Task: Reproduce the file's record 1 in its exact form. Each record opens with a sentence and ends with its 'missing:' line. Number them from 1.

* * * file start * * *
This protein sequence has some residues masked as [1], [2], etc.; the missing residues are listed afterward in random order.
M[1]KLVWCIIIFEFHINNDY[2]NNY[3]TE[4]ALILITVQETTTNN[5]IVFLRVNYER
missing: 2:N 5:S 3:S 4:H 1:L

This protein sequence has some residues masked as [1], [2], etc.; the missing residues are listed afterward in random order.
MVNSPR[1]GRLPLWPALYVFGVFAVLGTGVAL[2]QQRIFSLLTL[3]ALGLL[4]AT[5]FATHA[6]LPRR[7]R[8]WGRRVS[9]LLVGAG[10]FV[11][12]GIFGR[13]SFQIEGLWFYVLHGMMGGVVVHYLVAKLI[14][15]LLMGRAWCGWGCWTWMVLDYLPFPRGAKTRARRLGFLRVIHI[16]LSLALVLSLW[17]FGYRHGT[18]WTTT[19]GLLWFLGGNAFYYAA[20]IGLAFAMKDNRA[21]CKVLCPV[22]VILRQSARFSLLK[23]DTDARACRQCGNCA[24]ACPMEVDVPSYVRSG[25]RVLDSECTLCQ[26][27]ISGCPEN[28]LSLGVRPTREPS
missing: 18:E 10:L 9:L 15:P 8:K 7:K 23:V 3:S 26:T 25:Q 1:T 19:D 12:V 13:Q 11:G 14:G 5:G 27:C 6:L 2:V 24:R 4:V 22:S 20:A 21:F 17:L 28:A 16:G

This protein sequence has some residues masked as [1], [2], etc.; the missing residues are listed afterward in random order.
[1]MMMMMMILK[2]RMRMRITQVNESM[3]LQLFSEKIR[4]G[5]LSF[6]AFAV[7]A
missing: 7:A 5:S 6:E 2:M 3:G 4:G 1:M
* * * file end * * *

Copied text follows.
This protein sequence has some residues masked as [1], [2], etc.; the missing residues are listed afterward in random order.
M[1]KLVWCIIIFEFHINNDY[2]NNY[3]TE[4]ALILITVQETTTNN[5]IVFLRVNYER
missing: 2:N 5:S 3:S 4:H 1:L